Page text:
Low back pain
Low back pain continues to be the most common complaint in the health industry that limits individuals. Rehabilitation of the low back is transitioning from focusing on reducing localised pain and therefore symptoms to a biomechanical approach looking at how other areas of the body such as the hip impact low back pain. This biomechanical approach is effective in finding the movement dysfunction to prevent further aggravation of the injury rather than simply relieving symptoms.
Hip mobility and low back pain
A recent study highlights the influence of hip mobility on low back pain. Hip extension mobility was evaluated in two groups, those with and without low back pain and found:
- Hip extension in those with low back pain = -4.16 degrees
- Hip extension in those without low back pain = 6.78 degrees
A total loss of 10 degrees of hip extension in those with low back pain.
Loss of hip extension relates to low back pain
There is a strong correlation between loss of hip extension and low back pain with as little as 10 degrees being significant.
large majority of the population sit for some time each day, increasing
as we age. Among many things, this results in tight hip flexors and
With recreational activities aside like sports and running this anterior tilt posture with tight hip flexors causes a loss of hip extension mobility resulting in the low back taking the load through hyperextending. This occurs whilst simply walking and in a standing posture.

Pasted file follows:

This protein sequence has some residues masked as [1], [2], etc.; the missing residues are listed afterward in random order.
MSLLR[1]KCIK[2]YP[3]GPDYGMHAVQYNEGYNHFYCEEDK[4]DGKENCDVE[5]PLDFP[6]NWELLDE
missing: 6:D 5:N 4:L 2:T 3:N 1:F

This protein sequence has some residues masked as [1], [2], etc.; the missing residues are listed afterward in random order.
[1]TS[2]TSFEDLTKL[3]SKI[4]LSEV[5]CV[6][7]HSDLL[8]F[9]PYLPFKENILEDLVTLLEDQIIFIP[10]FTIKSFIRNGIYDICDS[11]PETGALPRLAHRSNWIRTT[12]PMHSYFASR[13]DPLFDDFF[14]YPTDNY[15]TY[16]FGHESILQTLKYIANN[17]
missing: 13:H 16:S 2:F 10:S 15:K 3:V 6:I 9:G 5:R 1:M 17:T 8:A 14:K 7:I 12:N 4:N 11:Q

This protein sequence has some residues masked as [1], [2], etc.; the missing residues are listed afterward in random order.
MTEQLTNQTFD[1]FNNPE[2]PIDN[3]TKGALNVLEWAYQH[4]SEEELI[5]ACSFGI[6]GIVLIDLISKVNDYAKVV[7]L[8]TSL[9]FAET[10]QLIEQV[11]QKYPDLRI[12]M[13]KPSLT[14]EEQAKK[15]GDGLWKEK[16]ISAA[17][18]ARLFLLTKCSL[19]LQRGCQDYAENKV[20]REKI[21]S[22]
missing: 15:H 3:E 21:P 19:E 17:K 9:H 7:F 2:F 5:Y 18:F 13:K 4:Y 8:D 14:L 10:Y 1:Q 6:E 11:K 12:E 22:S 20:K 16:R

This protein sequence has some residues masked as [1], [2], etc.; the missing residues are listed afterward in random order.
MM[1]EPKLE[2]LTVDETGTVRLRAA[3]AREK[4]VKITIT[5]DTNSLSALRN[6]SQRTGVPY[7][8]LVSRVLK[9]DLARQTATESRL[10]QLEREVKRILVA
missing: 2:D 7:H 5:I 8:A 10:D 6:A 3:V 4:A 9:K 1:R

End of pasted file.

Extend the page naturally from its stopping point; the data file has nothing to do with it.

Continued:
The results above highlight those with low back pain have negative hip extension meaning they can’t extend to neutral. As we know the body will compensate, hips don’t extend? No problem we will extend our spine more.
This compensatory pattern could potentially lead to overuse, fatigue and altered motor activation patterns in the hip and lumbar spine leading to low back pain and injury. Thus, highlighting the importance of hip joint range of motion.
There are many techniques to improve hip flexor length. One effective method is the true hip flexor stretch in a ½ kneeling or side-lying position. Important things to note whilst performing this stretch is that there should be no compensatory low back extension and those in an anterior pelvic tilt posture should focus on posterior pelvic tilt.
You can now see how mobility in hip in extension can improve your outcomes. Once you have started to gain some hip mobility there is much more work to be done on gluteal and core control. Focusing on hip extension mobility and strength should be one of the key components in low back pain recovery and prevention.
In the moment: Sports medicine Jordana Bieze Foster: Athletes with hip flexor tightness have reduced gluteus maximus activation. Lower Extremity review Vol 6, Number 7 2014
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